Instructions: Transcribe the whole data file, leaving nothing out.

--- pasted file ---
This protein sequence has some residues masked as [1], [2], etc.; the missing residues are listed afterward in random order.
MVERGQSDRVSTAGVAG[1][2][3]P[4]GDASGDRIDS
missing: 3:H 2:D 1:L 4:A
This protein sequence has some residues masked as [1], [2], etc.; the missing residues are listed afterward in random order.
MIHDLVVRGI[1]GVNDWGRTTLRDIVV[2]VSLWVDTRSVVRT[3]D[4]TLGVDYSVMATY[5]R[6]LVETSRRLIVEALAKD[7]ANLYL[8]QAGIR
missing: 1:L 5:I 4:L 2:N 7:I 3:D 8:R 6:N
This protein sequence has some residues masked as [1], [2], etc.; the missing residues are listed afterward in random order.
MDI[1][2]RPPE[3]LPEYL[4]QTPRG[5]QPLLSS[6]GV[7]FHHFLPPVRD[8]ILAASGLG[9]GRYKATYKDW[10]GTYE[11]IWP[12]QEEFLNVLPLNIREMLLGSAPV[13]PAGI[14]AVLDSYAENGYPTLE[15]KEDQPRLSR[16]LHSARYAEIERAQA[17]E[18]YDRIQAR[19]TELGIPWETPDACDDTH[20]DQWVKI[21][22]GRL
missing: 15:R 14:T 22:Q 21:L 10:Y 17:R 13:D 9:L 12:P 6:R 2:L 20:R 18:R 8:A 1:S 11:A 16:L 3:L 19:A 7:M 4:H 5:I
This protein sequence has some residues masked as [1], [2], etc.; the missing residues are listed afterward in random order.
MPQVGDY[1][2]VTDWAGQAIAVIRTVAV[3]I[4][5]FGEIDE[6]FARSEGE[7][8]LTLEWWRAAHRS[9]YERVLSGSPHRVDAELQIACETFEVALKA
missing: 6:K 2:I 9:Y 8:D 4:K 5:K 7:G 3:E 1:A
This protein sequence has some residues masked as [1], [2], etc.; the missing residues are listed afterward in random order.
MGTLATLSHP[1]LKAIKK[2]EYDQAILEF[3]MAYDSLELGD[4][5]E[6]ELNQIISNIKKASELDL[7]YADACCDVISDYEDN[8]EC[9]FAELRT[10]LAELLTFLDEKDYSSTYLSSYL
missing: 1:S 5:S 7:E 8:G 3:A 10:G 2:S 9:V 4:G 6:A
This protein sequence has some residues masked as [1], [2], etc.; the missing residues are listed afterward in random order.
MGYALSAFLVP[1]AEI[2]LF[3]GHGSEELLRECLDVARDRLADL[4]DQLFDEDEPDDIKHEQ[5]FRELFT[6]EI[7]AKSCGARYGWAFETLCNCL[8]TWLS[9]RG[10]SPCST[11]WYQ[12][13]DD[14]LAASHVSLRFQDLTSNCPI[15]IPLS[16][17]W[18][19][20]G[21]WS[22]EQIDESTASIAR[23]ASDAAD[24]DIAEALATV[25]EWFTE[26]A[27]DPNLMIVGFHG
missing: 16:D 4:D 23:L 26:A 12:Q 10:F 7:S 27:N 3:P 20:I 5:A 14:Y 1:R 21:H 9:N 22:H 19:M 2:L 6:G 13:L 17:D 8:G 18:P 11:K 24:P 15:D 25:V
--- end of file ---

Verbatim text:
This protein sequence has some residues masked as [1], [2], etc.; the missing residues are listed afterward in random order.
MVERGQSDRVSTAGVAG[1][2][3]P[4]GDASGDRIDS
missing: 3:H 2:D 1:L 4:A
This protein sequence has some residues masked as [1], [2], etc.; the missing residues are listed afterward in random order.
MIHDLVVRGI[1]GVNDWGRTTLRDIVV[2]VSLWVDTRSVVRT[3]D[4]TLGVDYSVMATY[5]R[6]LVETSRRLIVEALAKD[7]ANLYL[8]QAGIR
missing: 1:L 5:I 4:L 2:N 7:I 3:D 8:R 6:N
This protein sequence has some residues masked as [1], [2], etc.; the missing residues are listed afterward in random order.
MDI[1][2]RPPE[3]LPEYL[4]QTPRG[5]QPLLSS[6]GV[7]FHHFLPPVRD[8]ILAASGLG[9]GRYKATYKDW[10]GTYE[11]IWP[12]QEEFLNVLPLNIREMLLGSAPV[13]PAGI[14]AVLDSYAENGYPTLE[15]KEDQPRLSR[16]LHSARYAEIERAQA[17]E[18]YDRIQAR[19]TELGIPWETPDACDDTH[20]DQWVKI[21][22]GRL
missing: 15:R 14:T 22:Q 21:L 10:Y 17:R 13:D 9:L 12:P 6:R 2:L 20:R 18:R 8:A 1:S 11:A 16:L 3:L 19:A 7:M 4:H 5:I
This protein sequence has some residues masked as [1], [2], etc.; the missing residues are listed afterward in random order.
MPQVGDY[1][2]VTDWAGQAIAVIRTVAV[3]I[4][5]FGEIDE[6]FARSEGE[7][8]LTLEWWRAAHRS[9]YERVLSGSPHRVDAELQIACETFEVALKA
missing: 6:K 2:I 9:Y 8:D 4:K 5:K 7:G 3:E 1:A
This protein sequence has some residues masked as [1], [2], etc.; the missing residues are listed afterward in random order.
MGTLATLSHP[1]LKAIKK[2]EYDQAILEF[3]MAYDSLELGD[4][5]E[6]ELNQIISNIKKASELDL[7]YADACCDVISDYEDN[8]EC[9]FAELRT[10]LAELLTFLDEKDYSSTYLSSYL
missing: 1:S 5:S 7:E 8:G 3:A 10:G 2:S 9:V 4:G 6:A
This protein sequence has some residues masked as [1], [2], etc.; the missing residues are listed afterward in random order.
MGYALSAFLVP[1]AEI[2]LF[3]GHGSEELLRECLDVARDRLADL[4]DQLFDEDEPDDIKHEQ[5]FRELFT[6]EI[7]AKSCGARYGWAFETLCNCL[8]TWLS[9]RG[10]SPCST[11]WYQ[12][13]DD[14]LAASHVSLRFQDLTSNCPI[15]IPLS[16][17]W[18][19][20]G[21]WS[22]EQIDESTASIAR[23]ASDAAD[24]DIAEALATV[25]EWFTE[26]A[27]DPNLMIVGFHG
missing: 16:D 4:D 23:L 26:A 12:Q 10:F 7:S 27:N 3:P 20:I 5:A 14:Y 1:R 21:H 9:N 22:H 19:M 2:L 6:G 13:L 17:D 8:G 18:P 11:K 24:P 15:D 25:V